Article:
Things didn't go well.  The sons of Adam and Eve, Cain and Abel, soon came into conflict, which came about as the result of God's rejection of a sacrifice offered by Cain, while favoring a sacrifice offered by Abel. Cain murdered Abel, and became an outcast. Ultimately, humanity became so corrupt, so unrighteous, that God determined to destroy all life on the earth, except for one man and his family, whom He commanded to build an ark to hold two animals of every kind from the face of the earth and the birds of the air.  When this was completed, God closed Noah, his family, and the animals in the ark, and caused a great flood, which drowned all those who had given themselves over to wickedness, rather than righteousness.  When the floodwaters receded, Noah and his family set out to repopulate the world.  Now, you would think that the descendants of Noah would have remembered what had happened when people gave themselves over to their animal desires and became wicked; but, once again, sin increased, and righteousness decreased.  God, having promised that He would never again destroy all the world with a flood, set to work to bring about the salvation of the human race, making a covenant with Abraham, a righteous man who was obedient to God. The land to which Moses brought the people of Israel (a term we need to clarify) after their time of purification in the desert following the Exodus from Egypt and the renewal of the covenant with God at Mount Sinai, from which Moses descended with the tablets containing the Ten Commandments, was the land God had promised to Abraham, to his son, Isaac, and to his son, Jacob: the "Holy Land"; another term fraught with great significance.  This was the land Moses beheld but did not enter; this was the land into which Joshua led God's people; and this was the land where Mr. Corey's "jihad" took place.

Today, I think, when we hear the term, "the people of Israel," we think of a place: as in the "state" or "nation" or "country" of Israel.  But that is not its original meaning. Let's remember that "Israel" is the name the angel of the Lord gave to Jacob after the two spent the night engaged in wrestling at the ford of Jabbok, in which neither could prevail, until the "man" touched the hollow of Jacob's thigh, putting it out of joint. Jacob would not relinquish his hold on the man until he had been blessed, and, when the man asked him his name, he replied, "Jacob." In reply, he was told, "Your name will no longer be called Jacob, but Israel; for you have fought with God, and with men, and have prevailed." (Gen. 32:8)  As such, the "people of Israel" are not the people of a place, but the descendants of the heir to the covenant with Abraham.  As such, the land into which Joshua is leading them is theirs, because it is the land given to them by the promise of God.  This is the source of the phrase for the region being the "Promised Land."

The terms of the covenant required the people to adhere to the holy way of life set out for them in the "Holiness Code" contained in the books of Leviticus, Numbers, and Deuteronomy; essentially, to remove any uncleanness from their midst.  As distasteful as it may be to us today, this included the removal - the extermination - of those peoples whose practices were an abomination to the Lord. Now, we might ask, was this right? Should they have been given the opportunity first to repent, and submit themselves to the terms of the covenant, and so become part of the people of God, and participants with the house (another term for "descendants") of Israel? The only answer we can give to these questions is that we do not, and cannot, in this life, know.  Moreover, who are we to question God?  Do we know better than He Who is omniscient, omnipotent, and omnipresent?  Can we possibly know what is better for another person than the One Who knows the very depths of our hearts?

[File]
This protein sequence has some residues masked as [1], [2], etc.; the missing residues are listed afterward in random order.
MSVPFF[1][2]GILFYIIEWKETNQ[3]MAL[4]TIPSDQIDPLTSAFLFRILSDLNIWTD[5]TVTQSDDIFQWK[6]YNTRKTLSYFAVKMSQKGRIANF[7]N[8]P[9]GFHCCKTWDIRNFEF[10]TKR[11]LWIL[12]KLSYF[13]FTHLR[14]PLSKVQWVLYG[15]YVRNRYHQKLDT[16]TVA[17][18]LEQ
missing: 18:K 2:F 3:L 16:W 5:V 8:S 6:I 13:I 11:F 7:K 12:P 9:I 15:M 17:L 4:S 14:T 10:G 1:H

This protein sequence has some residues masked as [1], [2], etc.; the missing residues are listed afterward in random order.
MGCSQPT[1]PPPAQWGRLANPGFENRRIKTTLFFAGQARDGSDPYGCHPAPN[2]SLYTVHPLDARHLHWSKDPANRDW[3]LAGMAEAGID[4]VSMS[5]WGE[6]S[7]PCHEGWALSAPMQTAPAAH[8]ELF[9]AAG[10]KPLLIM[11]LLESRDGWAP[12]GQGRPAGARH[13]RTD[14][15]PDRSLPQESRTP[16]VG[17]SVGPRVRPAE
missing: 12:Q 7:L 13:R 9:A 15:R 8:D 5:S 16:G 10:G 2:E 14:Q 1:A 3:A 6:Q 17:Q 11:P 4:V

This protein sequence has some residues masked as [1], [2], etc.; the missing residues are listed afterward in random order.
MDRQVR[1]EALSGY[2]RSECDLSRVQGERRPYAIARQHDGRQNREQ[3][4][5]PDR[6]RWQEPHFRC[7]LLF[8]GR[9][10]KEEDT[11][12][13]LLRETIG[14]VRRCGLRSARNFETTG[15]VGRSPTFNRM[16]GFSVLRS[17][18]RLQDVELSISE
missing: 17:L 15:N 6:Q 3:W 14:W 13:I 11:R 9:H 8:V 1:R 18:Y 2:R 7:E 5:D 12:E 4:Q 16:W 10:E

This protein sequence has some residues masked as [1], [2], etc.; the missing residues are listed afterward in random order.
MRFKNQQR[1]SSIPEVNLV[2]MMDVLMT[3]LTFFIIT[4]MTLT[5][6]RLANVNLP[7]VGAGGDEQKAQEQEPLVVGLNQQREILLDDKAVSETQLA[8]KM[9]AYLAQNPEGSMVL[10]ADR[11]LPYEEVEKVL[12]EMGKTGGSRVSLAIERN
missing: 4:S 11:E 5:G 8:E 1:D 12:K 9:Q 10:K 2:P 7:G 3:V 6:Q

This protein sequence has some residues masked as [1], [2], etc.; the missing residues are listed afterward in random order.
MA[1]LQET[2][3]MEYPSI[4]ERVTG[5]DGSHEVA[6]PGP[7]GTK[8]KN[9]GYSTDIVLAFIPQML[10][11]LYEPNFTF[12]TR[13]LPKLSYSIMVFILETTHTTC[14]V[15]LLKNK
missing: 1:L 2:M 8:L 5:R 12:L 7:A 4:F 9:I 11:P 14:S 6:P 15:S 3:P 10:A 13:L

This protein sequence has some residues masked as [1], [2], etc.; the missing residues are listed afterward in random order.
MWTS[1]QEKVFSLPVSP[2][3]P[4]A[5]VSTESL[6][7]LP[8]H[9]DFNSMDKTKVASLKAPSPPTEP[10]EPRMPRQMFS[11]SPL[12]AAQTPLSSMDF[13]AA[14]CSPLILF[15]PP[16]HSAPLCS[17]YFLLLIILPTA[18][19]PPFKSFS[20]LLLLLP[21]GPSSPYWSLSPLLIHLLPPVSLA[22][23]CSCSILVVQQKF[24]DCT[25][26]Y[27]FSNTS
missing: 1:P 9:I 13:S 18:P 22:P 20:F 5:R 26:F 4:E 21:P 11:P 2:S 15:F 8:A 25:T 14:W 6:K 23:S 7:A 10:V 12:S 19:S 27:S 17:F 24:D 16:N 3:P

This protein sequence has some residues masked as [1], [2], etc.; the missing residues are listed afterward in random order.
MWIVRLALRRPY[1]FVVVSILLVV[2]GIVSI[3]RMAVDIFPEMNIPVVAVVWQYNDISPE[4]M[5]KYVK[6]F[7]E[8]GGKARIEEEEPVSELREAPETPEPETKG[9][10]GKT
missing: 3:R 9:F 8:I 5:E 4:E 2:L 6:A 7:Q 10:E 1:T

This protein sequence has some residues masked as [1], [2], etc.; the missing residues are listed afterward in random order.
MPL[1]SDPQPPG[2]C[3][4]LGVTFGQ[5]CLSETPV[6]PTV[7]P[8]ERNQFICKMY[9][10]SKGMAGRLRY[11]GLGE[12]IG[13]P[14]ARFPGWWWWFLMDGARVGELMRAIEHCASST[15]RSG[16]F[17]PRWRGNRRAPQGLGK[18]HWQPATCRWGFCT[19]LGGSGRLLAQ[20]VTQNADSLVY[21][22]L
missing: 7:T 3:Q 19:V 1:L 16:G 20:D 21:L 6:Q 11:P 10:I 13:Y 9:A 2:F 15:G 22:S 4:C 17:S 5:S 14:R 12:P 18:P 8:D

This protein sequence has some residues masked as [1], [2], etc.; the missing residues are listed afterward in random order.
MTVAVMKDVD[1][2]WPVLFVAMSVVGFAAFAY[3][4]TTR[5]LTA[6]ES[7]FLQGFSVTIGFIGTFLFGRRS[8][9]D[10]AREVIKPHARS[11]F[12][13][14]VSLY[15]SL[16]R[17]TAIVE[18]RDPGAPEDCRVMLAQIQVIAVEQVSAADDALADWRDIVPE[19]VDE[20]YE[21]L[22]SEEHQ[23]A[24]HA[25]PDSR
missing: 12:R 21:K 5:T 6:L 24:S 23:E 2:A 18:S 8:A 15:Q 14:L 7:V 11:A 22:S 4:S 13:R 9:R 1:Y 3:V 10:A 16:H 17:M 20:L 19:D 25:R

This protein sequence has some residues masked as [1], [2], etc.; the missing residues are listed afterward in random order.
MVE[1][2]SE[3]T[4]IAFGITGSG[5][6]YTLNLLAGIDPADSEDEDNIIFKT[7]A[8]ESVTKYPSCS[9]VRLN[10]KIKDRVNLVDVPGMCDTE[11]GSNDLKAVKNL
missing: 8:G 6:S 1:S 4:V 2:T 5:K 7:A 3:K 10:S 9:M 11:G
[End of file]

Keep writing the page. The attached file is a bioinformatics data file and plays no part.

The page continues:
Now, it has to be said that the perpetrators of the current acts of violence in the name of the god whom the people making up the Islamic State follow would undoubtedly give similar answers to the same questions, and justify the violence in much the same way.  They would say that they have a divine mandate to cleanse the unclean and pagan practices from the land, and put to death the unbelievers.  All we can offer in response is that, while the requirement to be holy that God gave to humanity remains unchanged, what has been revealed since the time when Adam and Eve were cast out of Paradise into this world, and since the time when the world was cleansed by God by means of the Great Flood, and since the time God commanded the extermination of the unclean nations in the Promised Land at the time His people entered it is that the "holy war" moved from being one fought against external enemies to being one fought internally: from cleansing the land of its uncleanness to cleansing one's heart from what is unclean.  The battle remains the same: but the battlefield and the weapons are different; and in that difference, which the Jews understand in the Law, and Christians understand in the life of Jesus Christ, the Son of God, risen from the dead and given to us in baptism, we find ourselves with a different understanding than that of the butchers of ISIS.  We do not, and cannot, deny our inheritance, found in the pages of the history of the people of God recorded, accurately - inerrantly, if you will - in the Old Testament. Rather, we accept it, learn from it, and, even if we do not embrace it, we recognize that, above all, it calls us to understand we must strive to be a holy nation, so that we can fulfill our calling to be as well a royal priesthood, fit to be empowered to proclaim the good news of our salvation in our Lord Jesus Christ, to Whom be all glory, honor, and worship, now and ever, and unto the ages of ages. Amen.